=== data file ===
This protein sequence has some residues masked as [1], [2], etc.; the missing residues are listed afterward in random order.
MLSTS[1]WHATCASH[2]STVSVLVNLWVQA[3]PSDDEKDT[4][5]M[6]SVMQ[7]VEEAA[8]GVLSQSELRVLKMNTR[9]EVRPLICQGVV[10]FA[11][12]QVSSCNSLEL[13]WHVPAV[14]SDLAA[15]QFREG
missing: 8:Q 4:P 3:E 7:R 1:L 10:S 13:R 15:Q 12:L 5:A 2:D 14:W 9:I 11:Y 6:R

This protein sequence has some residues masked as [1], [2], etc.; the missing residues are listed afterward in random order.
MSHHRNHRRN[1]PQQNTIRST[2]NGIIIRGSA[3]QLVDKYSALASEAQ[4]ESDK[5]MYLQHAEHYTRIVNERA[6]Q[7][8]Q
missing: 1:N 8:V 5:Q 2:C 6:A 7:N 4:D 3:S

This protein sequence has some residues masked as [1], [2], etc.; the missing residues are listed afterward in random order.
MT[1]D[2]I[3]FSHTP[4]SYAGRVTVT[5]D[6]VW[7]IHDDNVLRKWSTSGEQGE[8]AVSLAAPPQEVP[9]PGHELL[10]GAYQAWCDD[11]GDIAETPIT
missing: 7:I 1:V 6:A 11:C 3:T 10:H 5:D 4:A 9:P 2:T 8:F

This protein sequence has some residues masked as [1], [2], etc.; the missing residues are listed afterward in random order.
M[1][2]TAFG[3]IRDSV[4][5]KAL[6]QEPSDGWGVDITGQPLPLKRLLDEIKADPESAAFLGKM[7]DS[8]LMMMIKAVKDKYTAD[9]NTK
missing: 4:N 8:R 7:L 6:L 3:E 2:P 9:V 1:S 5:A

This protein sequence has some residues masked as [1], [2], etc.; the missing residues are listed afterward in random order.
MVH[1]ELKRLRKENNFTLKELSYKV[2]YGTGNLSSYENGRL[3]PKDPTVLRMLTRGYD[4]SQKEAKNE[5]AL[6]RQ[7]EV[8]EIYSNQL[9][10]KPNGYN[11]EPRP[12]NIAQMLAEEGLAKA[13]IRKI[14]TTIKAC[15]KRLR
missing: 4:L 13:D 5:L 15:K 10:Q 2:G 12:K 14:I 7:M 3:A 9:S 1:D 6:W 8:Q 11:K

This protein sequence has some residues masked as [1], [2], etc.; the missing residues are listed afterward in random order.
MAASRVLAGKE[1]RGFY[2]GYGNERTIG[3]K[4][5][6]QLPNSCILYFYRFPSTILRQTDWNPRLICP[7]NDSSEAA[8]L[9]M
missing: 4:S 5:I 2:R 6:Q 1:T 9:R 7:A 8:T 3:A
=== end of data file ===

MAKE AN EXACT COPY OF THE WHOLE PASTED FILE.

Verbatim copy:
This protein sequence has some residues masked as [1], [2], etc.; the missing residues are listed afterward in random order.
MLSTS[1]WHATCASH[2]STVSVLVNLWVQA[3]PSDDEKDT[4][5]M[6]SVMQ[7]VEEAA[8]GVLSQSELRVLKMNTR[9]EVRPLICQGVV[10]FA[11][12]QVSSCNSLEL[13]WHVPAV[14]SDLAA[15]QFREG
missing: 8:Q 4:P 3:E 7:R 1:L 10:S 13:R 15:Q 12:L 5:A 2:D 14:W 9:I 11:Y 6:R

This protein sequence has some residues masked as [1], [2], etc.; the missing residues are listed afterward in random order.
MSHHRNHRRN[1]PQQNTIRST[2]NGIIIRGSA[3]QLVDKYSALASEAQ[4]ESDK[5]MYLQHAEHYTRIVNERA[6]Q[7][8]Q
missing: 1:N 8:V 5:Q 2:C 6:A 7:N 4:D 3:S

This protein sequence has some residues masked as [1], [2], etc.; the missing residues are listed afterward in random order.
MT[1]D[2]I[3]FSHTP[4]SYAGRVTVT[5]D[6]VW[7]IHDDNVLRKWSTSGEQGE[8]AVSLAAPPQEVP[9]PGHELL[10]GAYQAWCDD[11]GDIAETPIT
missing: 7:I 1:V 6:A 11:C 3:T 10:H 5:D 4:A 9:P 2:T 8:F

This protein sequence has some residues masked as [1], [2], etc.; the missing residues are listed afterward in random order.
M[1][2]TAFG[3]IRDSV[4][5]KAL[6]QEPSDGWGVDITGQPLPLKRLLDEIKADPESAAFLGKM[7]DS[8]LMMMIKAVKDKYTAD[9]NTK
missing: 4:N 8:R 7:L 6:L 3:E 2:P 9:V 1:S 5:A

This protein sequence has some residues masked as [1], [2], etc.; the missing residues are listed afterward in random order.
MVH[1]ELKRLRKENNFTLKELSYKV[2]YGTGNLSSYENGRL[3]PKDPTVLRMLTRGYD[4]SQKEAKNE[5]AL[6]RQ[7]EV[8]EIYSNQL[9][10]KPNGYN[11]EPRP[12]NIAQMLAEEGLAKA[13]IRKI[14]TTIKAC[15]KRLR
missing: 4:L 13:D 5:L 15:K 10:Q 2:G 12:K 14:I 7:M 3:A 9:S 1:D 6:W 8:Q 11:K

This protein sequence has some residues masked as [1], [2], etc.; the missing residues are listed afterward in random order.
MAASRVLAGKE[1]RGFY[2]GYGNERTIG[3]K[4][5][6]QLPNSCILYFYRFPSTILRQTDWNPRLICP[7]NDSSEAA[8]L[9]M
missing: 4:S 5:I 2:R 6:Q 1:T 9:R 7:A 8:T 3:A